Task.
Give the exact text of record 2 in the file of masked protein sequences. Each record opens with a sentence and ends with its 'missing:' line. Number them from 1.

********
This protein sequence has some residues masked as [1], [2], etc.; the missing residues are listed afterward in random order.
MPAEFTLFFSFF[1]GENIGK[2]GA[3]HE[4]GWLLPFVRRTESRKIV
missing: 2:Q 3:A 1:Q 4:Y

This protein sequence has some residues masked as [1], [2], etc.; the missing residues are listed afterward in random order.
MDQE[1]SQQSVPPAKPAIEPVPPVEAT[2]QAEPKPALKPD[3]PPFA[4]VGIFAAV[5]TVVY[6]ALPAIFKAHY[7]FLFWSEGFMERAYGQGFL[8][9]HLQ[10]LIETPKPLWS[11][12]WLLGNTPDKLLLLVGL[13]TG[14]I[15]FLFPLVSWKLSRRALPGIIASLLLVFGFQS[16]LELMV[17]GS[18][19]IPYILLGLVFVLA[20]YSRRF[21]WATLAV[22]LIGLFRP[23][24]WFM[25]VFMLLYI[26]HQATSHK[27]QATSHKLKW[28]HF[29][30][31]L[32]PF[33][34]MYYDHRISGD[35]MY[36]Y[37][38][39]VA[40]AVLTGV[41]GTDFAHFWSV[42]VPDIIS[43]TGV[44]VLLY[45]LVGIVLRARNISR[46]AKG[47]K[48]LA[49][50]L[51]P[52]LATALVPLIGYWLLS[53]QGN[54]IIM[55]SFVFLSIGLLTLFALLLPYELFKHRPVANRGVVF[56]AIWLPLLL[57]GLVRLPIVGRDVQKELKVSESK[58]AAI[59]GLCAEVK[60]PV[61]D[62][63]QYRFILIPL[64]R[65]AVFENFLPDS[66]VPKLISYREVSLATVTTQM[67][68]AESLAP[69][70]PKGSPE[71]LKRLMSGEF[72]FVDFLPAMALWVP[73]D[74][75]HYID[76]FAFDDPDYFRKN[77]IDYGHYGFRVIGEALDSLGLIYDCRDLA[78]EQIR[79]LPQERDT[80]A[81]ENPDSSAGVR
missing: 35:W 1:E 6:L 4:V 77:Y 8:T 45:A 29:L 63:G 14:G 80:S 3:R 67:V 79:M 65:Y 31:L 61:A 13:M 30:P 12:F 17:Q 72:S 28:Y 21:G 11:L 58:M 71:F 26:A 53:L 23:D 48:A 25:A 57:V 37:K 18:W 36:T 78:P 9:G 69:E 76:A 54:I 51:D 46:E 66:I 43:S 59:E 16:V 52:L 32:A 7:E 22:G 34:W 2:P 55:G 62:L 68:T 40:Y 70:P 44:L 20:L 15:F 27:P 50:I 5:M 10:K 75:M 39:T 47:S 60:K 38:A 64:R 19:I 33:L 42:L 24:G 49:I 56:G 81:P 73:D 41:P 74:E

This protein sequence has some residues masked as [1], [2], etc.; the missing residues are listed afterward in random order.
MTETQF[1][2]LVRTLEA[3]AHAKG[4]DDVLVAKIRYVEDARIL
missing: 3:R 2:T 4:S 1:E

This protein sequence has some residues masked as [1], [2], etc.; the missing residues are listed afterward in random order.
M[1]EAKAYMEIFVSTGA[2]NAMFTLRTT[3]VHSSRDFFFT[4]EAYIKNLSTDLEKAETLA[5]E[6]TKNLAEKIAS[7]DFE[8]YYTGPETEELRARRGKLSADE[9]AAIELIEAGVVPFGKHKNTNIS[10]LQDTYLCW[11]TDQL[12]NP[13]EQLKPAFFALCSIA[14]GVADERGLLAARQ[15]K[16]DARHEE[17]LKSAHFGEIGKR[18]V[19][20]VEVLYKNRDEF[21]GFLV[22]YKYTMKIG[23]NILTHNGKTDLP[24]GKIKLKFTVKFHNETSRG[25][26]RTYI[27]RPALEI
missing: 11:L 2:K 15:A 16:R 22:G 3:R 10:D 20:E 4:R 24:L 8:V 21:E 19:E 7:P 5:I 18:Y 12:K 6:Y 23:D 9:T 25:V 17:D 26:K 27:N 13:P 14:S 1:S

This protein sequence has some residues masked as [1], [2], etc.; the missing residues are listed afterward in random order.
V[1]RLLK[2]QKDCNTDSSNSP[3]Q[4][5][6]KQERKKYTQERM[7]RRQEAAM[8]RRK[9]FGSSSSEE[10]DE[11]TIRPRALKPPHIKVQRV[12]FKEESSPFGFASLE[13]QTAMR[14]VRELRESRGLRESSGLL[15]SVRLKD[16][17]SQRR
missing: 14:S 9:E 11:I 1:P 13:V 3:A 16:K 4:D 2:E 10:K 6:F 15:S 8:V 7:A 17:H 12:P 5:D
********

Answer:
This protein sequence has some residues masked as [1], [2], etc.; the missing residues are listed afterward in random order.
MDQE[1]SQQSVPPAKPAIEPVPPVEAT[2]QAEPKPALKPD[3]PPFA[4]VGIFAAV[5]TVVY[6]ALPAIFKAHY[7]FLFWSEGFMERAYGQGFL[8][9]HLQ[10]LIETPKPLWS[11][12]WLLGNTPDKLLLLVGL[13]TG[14]I[15]FLFPLVSWKLSRRALPGIIASLLLVFGFQS[16]LELMV[17]GS[18][19]IPYILLGLVFVLA[20]YSRRF[21]WATLAV[22]LIGLFRP[23][24]WFM[25]VFMLLYI[26]HQATSHK[27]QATSHKLKW[28]HF[29][30][31]L[32]PF[33][34]MYYDHRISGD[35]MY[36]Y[37][38][39]VA[40]AVLTGV[41]GTDFAHFWSV[42]VPDIIS[43]TGV[44]VLLY[45]LVGIVLRARNISR[46]AKG[47]K[48]LA[49][50]L[51]P[52]LATALVPLIGYWLLS[53]QGN[54]IIM[55]SFVFLSIGLLTLFALLLPYELFKHRPVANRGVVF[56]AIWLPLLL[57]GLVRLPIVGRDVQKELKVSESK[58]AAI[59]GLCAEVK[60]PV[61]D[62][63]QYRFILIPL[64]R[65]AVFENFLPDS[66]VPKLISYREVSLATVTTQM[67][68]AESLAP[69][70]PKGSPE[71]LKRLMSGEF[72]FVDFLPAMALWVP[73]D[74][75]HYID[76]FAFDDPDYFRKN[77]IDYGHYGFRVIGEALDSLGLIYDCRDLA[78]EQIR[79]LPQERDT[80]A[81]ENPDSSAGVR
missing: 35:W 1:E 6:L 4:V 77:Y 8:T 45:A 29:L 63:G 14:G 80:S 3:R 67:V 79:M 65:Y 31:L 61:A 13:M 30:P 12:F 17:Q 72:S 28:Y 21:G 11:L 58:M 71:F 26:A 53:L 23:D 48:A 25:A 57:V 37:K 18:W 36:T 78:P 9:G 69:E 76:A 54:I 51:D 46:E 66:I 43:S 59:E 16:V 52:L 32:A 7:E 22:G 34:W 2:P 55:G 62:L 68:T 40:Y 70:P 44:L 20:L 15:F 27:P 50:I 5:M 10:K 75:M 39:T 47:S 60:K 38:A 64:R 19:I 33:L 42:L 24:G 49:I 56:G 81:P 73:D 41:P 74:E